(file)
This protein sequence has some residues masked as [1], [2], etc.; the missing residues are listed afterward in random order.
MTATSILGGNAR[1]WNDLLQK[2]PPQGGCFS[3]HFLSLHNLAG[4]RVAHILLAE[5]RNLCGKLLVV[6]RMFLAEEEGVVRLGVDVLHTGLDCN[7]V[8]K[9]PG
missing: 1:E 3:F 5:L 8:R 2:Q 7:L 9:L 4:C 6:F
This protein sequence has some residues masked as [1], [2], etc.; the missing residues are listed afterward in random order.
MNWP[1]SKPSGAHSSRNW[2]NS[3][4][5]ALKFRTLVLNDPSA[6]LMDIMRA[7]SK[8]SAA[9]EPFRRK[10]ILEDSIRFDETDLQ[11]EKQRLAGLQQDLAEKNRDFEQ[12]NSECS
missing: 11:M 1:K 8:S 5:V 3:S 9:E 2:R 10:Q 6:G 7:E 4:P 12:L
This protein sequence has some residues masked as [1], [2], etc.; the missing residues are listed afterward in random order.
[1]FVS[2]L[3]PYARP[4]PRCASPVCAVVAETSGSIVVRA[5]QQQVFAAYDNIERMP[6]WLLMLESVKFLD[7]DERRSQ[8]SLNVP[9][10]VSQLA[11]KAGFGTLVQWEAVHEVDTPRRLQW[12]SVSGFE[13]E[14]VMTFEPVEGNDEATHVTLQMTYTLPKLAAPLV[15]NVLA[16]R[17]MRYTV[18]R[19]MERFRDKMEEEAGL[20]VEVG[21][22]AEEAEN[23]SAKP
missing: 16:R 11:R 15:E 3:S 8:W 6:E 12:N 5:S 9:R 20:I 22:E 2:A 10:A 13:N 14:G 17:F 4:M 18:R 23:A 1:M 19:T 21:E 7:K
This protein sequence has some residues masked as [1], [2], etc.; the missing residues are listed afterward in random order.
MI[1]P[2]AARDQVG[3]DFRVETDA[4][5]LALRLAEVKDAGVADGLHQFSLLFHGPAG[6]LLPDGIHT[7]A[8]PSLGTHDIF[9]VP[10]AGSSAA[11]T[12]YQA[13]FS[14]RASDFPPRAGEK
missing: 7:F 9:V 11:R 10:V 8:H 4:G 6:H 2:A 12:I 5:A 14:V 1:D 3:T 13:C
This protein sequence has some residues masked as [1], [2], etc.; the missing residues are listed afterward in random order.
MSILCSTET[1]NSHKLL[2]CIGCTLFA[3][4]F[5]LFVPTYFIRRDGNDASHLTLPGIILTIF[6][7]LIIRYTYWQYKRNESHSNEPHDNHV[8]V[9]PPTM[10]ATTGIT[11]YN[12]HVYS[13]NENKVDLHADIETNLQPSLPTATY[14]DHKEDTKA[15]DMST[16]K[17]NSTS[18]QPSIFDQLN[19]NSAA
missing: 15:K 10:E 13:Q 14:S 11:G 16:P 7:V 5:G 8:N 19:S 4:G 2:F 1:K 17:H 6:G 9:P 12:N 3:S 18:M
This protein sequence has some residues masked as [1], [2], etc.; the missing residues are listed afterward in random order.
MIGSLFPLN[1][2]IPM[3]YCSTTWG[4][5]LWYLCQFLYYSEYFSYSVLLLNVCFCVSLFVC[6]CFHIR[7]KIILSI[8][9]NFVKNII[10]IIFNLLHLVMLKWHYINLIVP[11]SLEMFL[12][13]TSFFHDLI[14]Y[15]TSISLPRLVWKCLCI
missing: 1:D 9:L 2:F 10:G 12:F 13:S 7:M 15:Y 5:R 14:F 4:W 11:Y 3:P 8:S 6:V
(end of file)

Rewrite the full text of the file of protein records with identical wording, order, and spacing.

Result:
This protein sequence has some residues masked as [1], [2], etc.; the missing residues are listed afterward in random order.
MTATSILGGNAR[1]WNDLLQK[2]PPQGGCFS[3]HFLSLHNLAG[4]RVAHILLAE[5]RNLCGKLLVV[6]RMFLAEEEGVVRLGVDVLHTGLDCN[7]V[8]K[9]PG
missing: 1:E 3:F 5:L 8:R 2:Q 7:L 9:L 4:C 6:F
This protein sequence has some residues masked as [1], [2], etc.; the missing residues are listed afterward in random order.
MNWP[1]SKPSGAHSSRNW[2]NS[3][4][5]ALKFRTLVLNDPSA[6]LMDIMRA[7]SK[8]SAA[9]EPFRRK[10]ILEDSIRFDETDLQ[11]EKQRLAGLQQDLAEKNRDFEQ[12]NSECS
missing: 11:M 1:K 8:S 5:V 3:S 9:E 2:R 10:Q 6:G 7:E 4:P 12:L
This protein sequence has some residues masked as [1], [2], etc.; the missing residues are listed afterward in random order.
[1]FVS[2]L[3]PYARP[4]PRCASPVCAVVAETSGSIVVRA[5]QQQVFAAYDNIERMP[6]WLLMLESVKFLD[7]DERRSQ[8]SLNVP[9][10]VSQLA[11]KAGFGTLVQWEAVHEVDTPRRLQW[12]SVSGFE[13]E[14]VMTFEPVEGNDEATHVTLQMTYTLPKLAAPLV[15]NVLA[16]R[17]MRYTV[18]R[19]MERFRDKMEEEAGL[20]VEVG[21][22]AEEAEN[23]SAKP
missing: 16:R 11:R 15:E 3:S 8:W 6:E 12:N 5:S 9:R 20:I 22:E 2:A 10:A 13:N 14:G 17:F 4:M 18:R 23:A 1:M 19:T 21:E 7:K
This protein sequence has some residues masked as [1], [2], etc.; the missing residues are listed afterward in random order.
MI[1]P[2]AARDQVG[3]DFRVETDA[4][5]LALRLAEVKDAGVADGLHQFSLLFHGPAG[6]LLPDGIHT[7]A[8]PSLGTHDIF[9]VP[10]AGSSAA[11]T[12]YQA[13]FS[14]RASDFPPRAGEK
missing: 7:F 9:V 11:R 10:V 8:H 4:G 6:H 2:A 12:I 5:A 14:V 1:D 3:T 13:C
This protein sequence has some residues masked as [1], [2], etc.; the missing residues are listed afterward in random order.
MSILCSTET[1]NSHKLL[2]CIGCTLFA[3][4]F[5]LFVPTYFIRRDGNDASHLTLPGIILTIF[6][7]LIIRYTYWQYKRNESHSNEPHDNHV[8]V[9]PPTM[10]ATTGIT[11]YN[12]HVYS[13]NENKVDLHADIETNLQPSLPTATY[14]DHKEDTKA[15]DMST[16]K[17]NSTS[18]QPSIFDQLN[19]NSAA
missing: 15:K 10:E 13:Q 14:S 11:G 16:P 7:V 5:G 8:N 19:S 4:G 2:F 1:K 17:H 6:G 9:P 12:N 3:S 18:M
This protein sequence has some residues masked as [1], [2], etc.; the missing residues are listed afterward in random order.
MIGSLFPLN[1][2]IPM[3]YCSTTWG[4][5]LWYLCQFLYYSEYFSYSVLLLNVCFCVSLFVC[6]CFHIR[7]KIILSI[8][9]NFVKNII[10]IIFNLLHLVMLKWHYINLIVP[11]SLEMFL[12][13]TSFFHDLI[14]Y[15]TSISLPRLVWKCLCI
missing: 1:D 9:L 2:F 10:G 12:F 13:S 7:M 15:Y 5:R 14:F 4:W 11:Y 3:P 8:S 6:V